Wednesday, June 7, 2017

Book Review: The German Girl by Armando Lucas Correa

May 27, 1939, the transatlantic ocean liner St. Louis arrived in Havana, Cuba. It had set sail from Hamburg, Germany 14 days earlier carrying 937 passengers, most of which were Jewish refugees fleeing Nazi Germany. The desired final destination of these passengers was the United States, where they were on the waiting list for immigration, and Cuba was meant only as an intermediary stop for a couple months or years.

Unbeknownst to the passengers, political stirrings were happening in Cuba as the ship prepared to sail. Among other things, the Director-General of the Cuban Immigration Office, Manuel Benitez Gonzalez, had been illegally selling landing certificates for his personal profit and it was therefore decided that all recently issued landing certificates, those signed by Benitez, were to be invalidated.

When the St. Louis arrived in Havana, 28 passengers were allowed to disembark and be admitted to the country. The rest of the passengers, because they possessed the wrong landing certificates, were forced to remain on the ship and on June 2, the St. Louis was ordered to leave Cuban waters.

Slowly making its way back towards Europe, the St. Louis closely passed Florida in the hopes that the U.S. government would take pity on these refugees and admit them but they were unsuccessful. The captain and crew of the German ship knew what fate their passengers faced if they were to return them to Germany and eventually were able to split the passengers between Great Britain, the Netherlands, Belgium, and France.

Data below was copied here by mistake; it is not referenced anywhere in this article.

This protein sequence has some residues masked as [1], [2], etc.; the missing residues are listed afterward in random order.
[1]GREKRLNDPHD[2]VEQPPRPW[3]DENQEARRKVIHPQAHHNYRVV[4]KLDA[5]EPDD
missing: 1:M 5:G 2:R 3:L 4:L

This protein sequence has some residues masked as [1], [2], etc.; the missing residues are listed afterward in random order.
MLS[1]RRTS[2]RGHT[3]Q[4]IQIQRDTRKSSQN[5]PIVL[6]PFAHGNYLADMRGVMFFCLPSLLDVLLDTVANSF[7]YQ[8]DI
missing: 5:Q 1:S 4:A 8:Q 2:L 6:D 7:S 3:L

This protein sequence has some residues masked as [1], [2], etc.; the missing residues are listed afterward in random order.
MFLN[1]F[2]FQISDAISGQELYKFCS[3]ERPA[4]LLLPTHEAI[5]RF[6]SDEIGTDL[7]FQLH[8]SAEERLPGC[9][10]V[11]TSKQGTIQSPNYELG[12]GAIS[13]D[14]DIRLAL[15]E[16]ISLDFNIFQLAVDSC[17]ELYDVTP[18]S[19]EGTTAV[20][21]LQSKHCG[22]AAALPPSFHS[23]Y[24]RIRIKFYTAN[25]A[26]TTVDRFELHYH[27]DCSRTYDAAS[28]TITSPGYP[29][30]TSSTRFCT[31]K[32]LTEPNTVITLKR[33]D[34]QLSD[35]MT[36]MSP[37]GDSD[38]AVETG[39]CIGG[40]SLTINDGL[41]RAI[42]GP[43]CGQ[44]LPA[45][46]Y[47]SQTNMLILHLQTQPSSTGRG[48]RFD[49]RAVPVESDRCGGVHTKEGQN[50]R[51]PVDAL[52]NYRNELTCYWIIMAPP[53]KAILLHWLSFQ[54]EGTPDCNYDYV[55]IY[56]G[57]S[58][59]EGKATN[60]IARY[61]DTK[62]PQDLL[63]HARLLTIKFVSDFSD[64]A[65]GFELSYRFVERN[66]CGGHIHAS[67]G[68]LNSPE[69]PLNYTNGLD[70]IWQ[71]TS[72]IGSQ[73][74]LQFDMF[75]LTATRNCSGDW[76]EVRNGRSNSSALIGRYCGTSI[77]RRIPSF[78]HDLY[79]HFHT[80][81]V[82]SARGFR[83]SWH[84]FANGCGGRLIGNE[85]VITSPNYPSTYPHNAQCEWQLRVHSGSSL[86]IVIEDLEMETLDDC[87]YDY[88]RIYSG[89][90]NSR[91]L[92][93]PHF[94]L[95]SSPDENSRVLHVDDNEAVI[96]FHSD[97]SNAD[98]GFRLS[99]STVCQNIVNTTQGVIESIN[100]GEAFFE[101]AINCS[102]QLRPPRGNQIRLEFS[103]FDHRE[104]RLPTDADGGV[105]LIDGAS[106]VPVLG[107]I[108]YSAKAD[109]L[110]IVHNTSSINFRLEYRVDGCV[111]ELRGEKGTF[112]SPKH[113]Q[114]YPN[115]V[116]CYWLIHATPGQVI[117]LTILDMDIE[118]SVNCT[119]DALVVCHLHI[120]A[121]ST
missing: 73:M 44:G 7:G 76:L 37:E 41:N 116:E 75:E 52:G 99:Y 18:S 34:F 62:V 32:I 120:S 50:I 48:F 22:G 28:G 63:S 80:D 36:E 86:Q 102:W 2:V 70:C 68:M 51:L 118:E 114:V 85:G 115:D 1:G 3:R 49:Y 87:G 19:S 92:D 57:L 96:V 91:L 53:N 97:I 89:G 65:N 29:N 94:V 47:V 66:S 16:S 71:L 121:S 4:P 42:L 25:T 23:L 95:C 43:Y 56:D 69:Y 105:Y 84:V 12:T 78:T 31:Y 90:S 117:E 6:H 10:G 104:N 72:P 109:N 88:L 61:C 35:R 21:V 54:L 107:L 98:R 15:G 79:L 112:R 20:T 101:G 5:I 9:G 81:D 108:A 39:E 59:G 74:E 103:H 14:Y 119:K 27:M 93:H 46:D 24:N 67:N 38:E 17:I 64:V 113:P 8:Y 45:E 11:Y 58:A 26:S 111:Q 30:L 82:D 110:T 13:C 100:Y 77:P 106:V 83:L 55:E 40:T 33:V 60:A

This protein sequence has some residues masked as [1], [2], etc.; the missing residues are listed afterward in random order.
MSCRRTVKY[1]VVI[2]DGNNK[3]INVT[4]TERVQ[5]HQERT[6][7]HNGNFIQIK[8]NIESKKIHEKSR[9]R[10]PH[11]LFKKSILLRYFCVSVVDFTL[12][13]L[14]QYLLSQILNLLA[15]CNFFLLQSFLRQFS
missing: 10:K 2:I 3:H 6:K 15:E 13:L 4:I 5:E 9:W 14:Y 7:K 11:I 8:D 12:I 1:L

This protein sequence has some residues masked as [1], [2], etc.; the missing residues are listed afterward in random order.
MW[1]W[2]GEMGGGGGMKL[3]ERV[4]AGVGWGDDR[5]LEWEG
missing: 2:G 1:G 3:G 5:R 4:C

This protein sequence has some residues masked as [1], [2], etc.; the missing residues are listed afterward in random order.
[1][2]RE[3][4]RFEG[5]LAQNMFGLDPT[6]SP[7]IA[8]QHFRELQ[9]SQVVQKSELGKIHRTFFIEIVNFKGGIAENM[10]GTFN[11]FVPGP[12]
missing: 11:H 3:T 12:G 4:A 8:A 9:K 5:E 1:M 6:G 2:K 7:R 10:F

The German Girl by Armando Lucas Correa

The German Girl

Armando Lucas Correa uses the fictitious story of Hannah Rosenthal, a young, wealthy, Jewish, German girl who is forced to leave the only home she’s ever known because of the evil "Ogres" who have taken over her city and country, to bring attention to the appalling true story of the St. Louis voyage. The novel shifts back and forth between Hannah’s story in 1939 and beyond and that of Hannah’s great niece Anna who, in 2014, is trying to learn more about her family.

The narrative is largely from the perspective of these two young girls and is written as such, that is to say, somewhat simplistically. But that is not to say that it’s not a beautiful story that is full of emotion. It’s a heartbreaking story of lost hope and anguish at never finding welcome or peace.

The German Girl was a story I was not familiar with before diving into this novel, and I recommend it to fans of WWII historical fiction, especially younger audiences as I would classify this novel as young adult fiction (not to say older audiences can’t still enjoy it though!). I gave The German Girl 4 stars out of 5 on Goodreads.

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